Nutty aluminum camping trailers sleep you and your 4x4
Camping trailers like the Patriot Toy Hauler 610 and UGOAT Scout carry an ATV or dirt bikes to the trailhead, but what do you do if you prefer tackling the trailer with a full-blown Jeep Wrangler? You hitch up one of Nuthouse Industries' shiny aluminum trailers and roll that Wrangler right behind your mobile living quarters. Then, you go to Moab or the destination of your choice and have the ultimate 4x4ing and camping trip.
Easily the most eye-popping, "WTH-is-that"-type trailer at Overland Expo East this past weekend, the Nuthouse Acorn marries a modular aluminum camping box with a flatbed trailer. It's not exactly a groundbreaking, new concept, as there are other car/toy-hauling camping trailers out there, but its shiny, all-aluminum design and layout do separate it from the more common white box + bed trailer designs.
In comparison to the aforementioned Toy Hauler 610, the Acorn is a bigger trailer for bigger toys, sized to carry a full-sized vehicle, whether your plan is to 4x4 through Canyonlands National Park or camp out at Bend in the Road and run your blown fuel competition coupe at Bonneville. The Acorn is listed as 20 feet (6.1 m) long, just like the TH610, but, as we confirmed with Nuthouse, that's the length of the actual deck, not the full trailer end to end, with the tongue extending another 5 feet (1.5 m). The TH610, by contrast is 20 feet in total length, with the deck stretching about half of it. So the Acorn can carry a Jeep Wrangler Unlimited, while the TH610 is limited to smaller recreational vehicles like side-by-sides (Patriot does appear to have plans for a longer TH730 with 14-foot/4.3-m deck).
Nuthouse can also build the Acorn with a custom-size deck, including shortening it for smaller four-wheelers or dirt bikes. Six-foot (1.8-m) ramps help with loading, and the fixed-height roof rack can be swapped out for an adjustable height rack, either manual or electric.
In terms of camping amenities, the all-aluminum Acorn is designed to be modular and highly customizable, starting with the base configuration of flatbed in back, empty camper boxes up front and working right up to a fully equipped camping trailer with roof-top tent, kitchen, heat/AC, shower and toilet. The base trailer starts at US$21,850 as listed at publishing, and from there, buyers can fill the various cabinets of the front boxes by penning their way through the list of optional equipment ("modules").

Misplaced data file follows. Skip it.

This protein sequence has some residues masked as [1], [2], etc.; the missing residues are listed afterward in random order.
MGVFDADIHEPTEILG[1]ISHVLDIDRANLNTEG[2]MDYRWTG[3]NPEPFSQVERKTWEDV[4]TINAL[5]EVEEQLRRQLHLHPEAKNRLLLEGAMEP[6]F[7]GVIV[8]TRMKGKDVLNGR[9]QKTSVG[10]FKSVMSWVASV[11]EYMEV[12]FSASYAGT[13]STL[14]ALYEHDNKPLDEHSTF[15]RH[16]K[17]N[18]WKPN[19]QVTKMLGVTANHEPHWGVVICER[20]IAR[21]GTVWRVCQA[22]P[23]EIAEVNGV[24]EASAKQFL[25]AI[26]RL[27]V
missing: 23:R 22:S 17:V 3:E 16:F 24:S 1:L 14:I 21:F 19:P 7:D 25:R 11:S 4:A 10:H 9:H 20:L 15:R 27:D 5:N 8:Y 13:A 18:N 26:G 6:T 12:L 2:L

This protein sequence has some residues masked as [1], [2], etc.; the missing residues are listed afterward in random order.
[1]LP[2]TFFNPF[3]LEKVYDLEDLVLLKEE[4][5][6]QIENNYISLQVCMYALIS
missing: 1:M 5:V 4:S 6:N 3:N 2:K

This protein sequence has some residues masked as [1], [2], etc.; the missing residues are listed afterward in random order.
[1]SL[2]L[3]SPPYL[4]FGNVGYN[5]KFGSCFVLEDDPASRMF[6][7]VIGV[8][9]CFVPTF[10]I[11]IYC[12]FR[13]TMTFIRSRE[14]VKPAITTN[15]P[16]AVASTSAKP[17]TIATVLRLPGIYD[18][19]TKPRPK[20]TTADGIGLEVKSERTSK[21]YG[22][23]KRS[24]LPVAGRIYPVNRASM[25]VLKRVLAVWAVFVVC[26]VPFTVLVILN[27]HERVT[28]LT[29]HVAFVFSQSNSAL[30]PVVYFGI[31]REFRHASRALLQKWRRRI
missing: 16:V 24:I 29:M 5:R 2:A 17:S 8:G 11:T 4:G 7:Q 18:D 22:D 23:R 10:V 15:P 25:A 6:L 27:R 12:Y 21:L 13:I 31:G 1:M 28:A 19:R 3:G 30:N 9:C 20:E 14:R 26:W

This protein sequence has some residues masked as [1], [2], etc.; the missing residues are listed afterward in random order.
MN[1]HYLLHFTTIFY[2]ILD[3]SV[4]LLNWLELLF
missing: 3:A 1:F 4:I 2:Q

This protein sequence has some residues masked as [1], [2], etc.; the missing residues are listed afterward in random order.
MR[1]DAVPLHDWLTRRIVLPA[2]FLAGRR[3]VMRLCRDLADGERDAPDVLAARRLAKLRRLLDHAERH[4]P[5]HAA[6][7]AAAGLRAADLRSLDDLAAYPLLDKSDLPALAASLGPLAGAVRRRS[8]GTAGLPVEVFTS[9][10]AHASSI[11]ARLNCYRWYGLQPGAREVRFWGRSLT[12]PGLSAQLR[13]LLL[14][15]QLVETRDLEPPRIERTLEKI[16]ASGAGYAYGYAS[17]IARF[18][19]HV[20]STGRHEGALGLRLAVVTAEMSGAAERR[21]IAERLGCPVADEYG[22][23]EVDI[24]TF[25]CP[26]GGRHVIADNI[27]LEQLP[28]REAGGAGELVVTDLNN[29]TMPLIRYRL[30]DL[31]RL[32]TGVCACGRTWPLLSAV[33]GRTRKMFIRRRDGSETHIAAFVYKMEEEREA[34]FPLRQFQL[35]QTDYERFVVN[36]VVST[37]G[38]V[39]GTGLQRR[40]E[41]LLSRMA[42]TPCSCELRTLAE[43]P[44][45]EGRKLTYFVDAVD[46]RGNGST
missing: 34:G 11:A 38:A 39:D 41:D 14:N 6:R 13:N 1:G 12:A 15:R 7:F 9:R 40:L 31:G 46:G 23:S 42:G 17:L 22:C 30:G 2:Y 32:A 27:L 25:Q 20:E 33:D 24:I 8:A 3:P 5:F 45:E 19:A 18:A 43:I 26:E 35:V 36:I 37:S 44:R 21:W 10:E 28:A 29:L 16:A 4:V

While the Acorn's structure is large, it's not designed for sleeping in. Sleeping quarters come courtesy of a roof-top tent mounted on top. Nuthouse offers a $2,945 23 Zero tent by name, but also says it can mount up any roof-top tent model. The heat and AC package pipes hot/cold air into the tent from a ClimateRight unit mounted in the camper box.
The kitchen can be put together with a combination of Partner Steel stove mounted to the fold-down shelf on the curb side and ARB 63-quart (60L) refrigerator. The $37,000 show model also included a microwave over top the refrigerator.
Other available options include 50-gal (189L) of fresh water storage with 12V pump, a dual-battery power package, a 100W solar panel, an outdoor shower system, a Partner Steel toilet and LED lighting. Some options require adding others - the shower, for instance, requires fresh water and propane packages. In case it's not clear already, Nuthouse also appears more than willing to step outside the standard equipment/options list and work with individual customers to build up an Acorn around their needs.
The Acorn has 19 in (48 cm) of ground clearance and rides on 5,200-lb (2,358 kg) rated torsion axles. The aluminum chassis and boxes weigh in at 2,600 lb (1,179 kg) and can accommodate more than 8,500 additional pounds (3,855 kg) of options and equipment for a gross vehicle weight of 11,176 lb (5,069 kg). Nuthouse says the trailer can also be equipped with lighter/heavier axles and wheels for different payload requirements.
Given its size and design, the Acorn is not really aimed at being a full-blown, go-anywhere 4x4 expedition trailer, like many of the other trailers at Overland Expo. It's more a means of carrying the go-anywhere 4x4 vehicle over gravel and dirt road to the trailhead.
The Acorn may have been the biggest, baddest trailer we saw at Overland Expo, but it's not the biggest or baddest in Nuthouse's lineup. The larger MixedNuts sets an alcove-style, removable camper module at the front of a flatbed, and the fully enclosed Macadamia puts both camper and car hauler under one long roof. We hope to see those models out in the wild in the future.
Source: Nuthouse Industries